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Basic Tools


Working on a desktop OS with a GUI (like I do on macOS), we as sysadmins are too lazy to move mices (use trackpads) to surf to websites to download installers to then click through this installer to finally have a small tool or programm installed. In addition, speaking of macOS, it's not possible to uninstall a piece of software automatically. This is a manual process done in Finder.
Hence we are in need of a good package manager that works like apt-get/yum found in Linux distructions and that allows us to script things and install stuff automatically. The most used package manager on macOS these days is Homebrew. Homebrew is even available on Linux and brings some benefits over the distribution repositories as it knows a lot more modern tools.


For Windows users there's an equivalent called Chocolatey.

Find some facts about Homebrew at Wikipedia Homebrew and its documentation can be found at


The above should be enough to get you started. Now

  • Install Homebrew
  • Verify its in a working state (see commands available)
  • Install a first CLI tool: wget


Next on the plan is Vim the ubiquitous, powerful, command line-based text editor. Sure the are the GUI-based editors that you are used to, such as Visual Studio Code, Sublime Text or Atom. But, as previously said, when working on Linux, Vim is already installed. No need to install "your" text editor first. It's just there there

To install Vim, we now have Homebrew. There is a more modern drop-in replacement called [Neovim] that has Lua support built-in. It works exactly like Vim but has some other advantages beyond this course, but if you fall in love with Vim, you should consider switching. Or you already install it now.

Install Vim or Neovim

Now either install Vim or Neovim. You know how. ;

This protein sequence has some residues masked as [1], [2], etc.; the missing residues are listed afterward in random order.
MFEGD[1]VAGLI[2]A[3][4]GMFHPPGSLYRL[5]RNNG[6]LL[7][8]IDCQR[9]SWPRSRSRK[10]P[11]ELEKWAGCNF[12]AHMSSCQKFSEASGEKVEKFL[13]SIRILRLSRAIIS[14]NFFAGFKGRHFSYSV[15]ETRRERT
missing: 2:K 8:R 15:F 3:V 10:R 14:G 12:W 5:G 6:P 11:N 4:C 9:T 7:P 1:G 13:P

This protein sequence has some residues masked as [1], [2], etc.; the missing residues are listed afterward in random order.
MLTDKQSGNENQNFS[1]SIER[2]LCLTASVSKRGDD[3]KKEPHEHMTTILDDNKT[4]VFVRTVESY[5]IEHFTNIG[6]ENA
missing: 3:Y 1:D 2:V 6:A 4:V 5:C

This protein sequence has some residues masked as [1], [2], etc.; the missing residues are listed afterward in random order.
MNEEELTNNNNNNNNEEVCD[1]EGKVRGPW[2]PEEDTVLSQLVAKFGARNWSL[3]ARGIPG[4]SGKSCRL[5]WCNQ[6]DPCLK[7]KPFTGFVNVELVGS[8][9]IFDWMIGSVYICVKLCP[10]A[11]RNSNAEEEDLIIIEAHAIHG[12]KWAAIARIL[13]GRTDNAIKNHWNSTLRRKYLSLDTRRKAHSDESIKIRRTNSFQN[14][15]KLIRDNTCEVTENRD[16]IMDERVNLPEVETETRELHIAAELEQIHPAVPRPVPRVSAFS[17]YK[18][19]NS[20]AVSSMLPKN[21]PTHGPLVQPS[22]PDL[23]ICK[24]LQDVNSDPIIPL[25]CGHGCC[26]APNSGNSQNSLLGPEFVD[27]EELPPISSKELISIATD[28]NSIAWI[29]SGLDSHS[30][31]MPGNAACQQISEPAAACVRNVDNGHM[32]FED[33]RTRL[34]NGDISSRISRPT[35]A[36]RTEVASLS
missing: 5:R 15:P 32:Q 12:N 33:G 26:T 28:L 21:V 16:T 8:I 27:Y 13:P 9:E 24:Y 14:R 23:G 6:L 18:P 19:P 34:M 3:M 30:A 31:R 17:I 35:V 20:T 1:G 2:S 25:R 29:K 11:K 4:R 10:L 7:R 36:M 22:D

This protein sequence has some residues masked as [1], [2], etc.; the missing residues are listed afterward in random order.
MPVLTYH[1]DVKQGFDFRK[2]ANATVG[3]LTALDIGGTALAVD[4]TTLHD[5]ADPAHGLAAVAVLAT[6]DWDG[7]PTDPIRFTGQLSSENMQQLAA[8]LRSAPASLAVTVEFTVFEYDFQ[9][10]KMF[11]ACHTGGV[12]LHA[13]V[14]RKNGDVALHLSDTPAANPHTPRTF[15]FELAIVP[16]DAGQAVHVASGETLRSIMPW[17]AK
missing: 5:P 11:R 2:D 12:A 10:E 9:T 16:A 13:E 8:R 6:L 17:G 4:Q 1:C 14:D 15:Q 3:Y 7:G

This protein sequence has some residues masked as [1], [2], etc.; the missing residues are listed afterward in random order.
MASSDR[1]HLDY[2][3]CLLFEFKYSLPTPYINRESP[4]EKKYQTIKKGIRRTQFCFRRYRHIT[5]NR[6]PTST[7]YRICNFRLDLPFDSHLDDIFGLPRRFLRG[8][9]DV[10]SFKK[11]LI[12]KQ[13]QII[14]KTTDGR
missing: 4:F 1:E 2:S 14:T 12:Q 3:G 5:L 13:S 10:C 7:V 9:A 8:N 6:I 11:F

Oracle Virtualbox

It is of great value to be able to test as much as possible locally on your machine that you have always with you. Spinning up a Linux box with the distribution needed in that moment is priceless. For the sake of our course we will first make use of Virtual Machines (VM). Later we might also explorer containers with Docker or Podman.
The tool of choice to work with virtual machines is VirtualBox (vbox). This tool is free of charge and very mature and valuable. Other tools include Parallels Dektop, QEMU, VMware Fusion and others.

Install VirtualBox

Also this tool is installable through Homebrew and split into two packages. While the formula virtualbox will install the tools, the forumla virtualbox-extension-pack will install additional features like USB3 and others. Install both of them.


As we do not want by hand (installation wizards, you know), we need another tool that helps us with managing virtual machines. It allows to define virtual machines in a text file and then automatically spin the machines up based on these definitions.

The latter is an invaluable quick start guide. Start your exploration there. This guide alone will introduce you to a lot of important features and use cases. Take the time and go through it.

Install Vagrant

As you might have guessed, also Vagrant is installable using Homebrew. Install the tool using the formula vagrant

Last update: October 9, 2023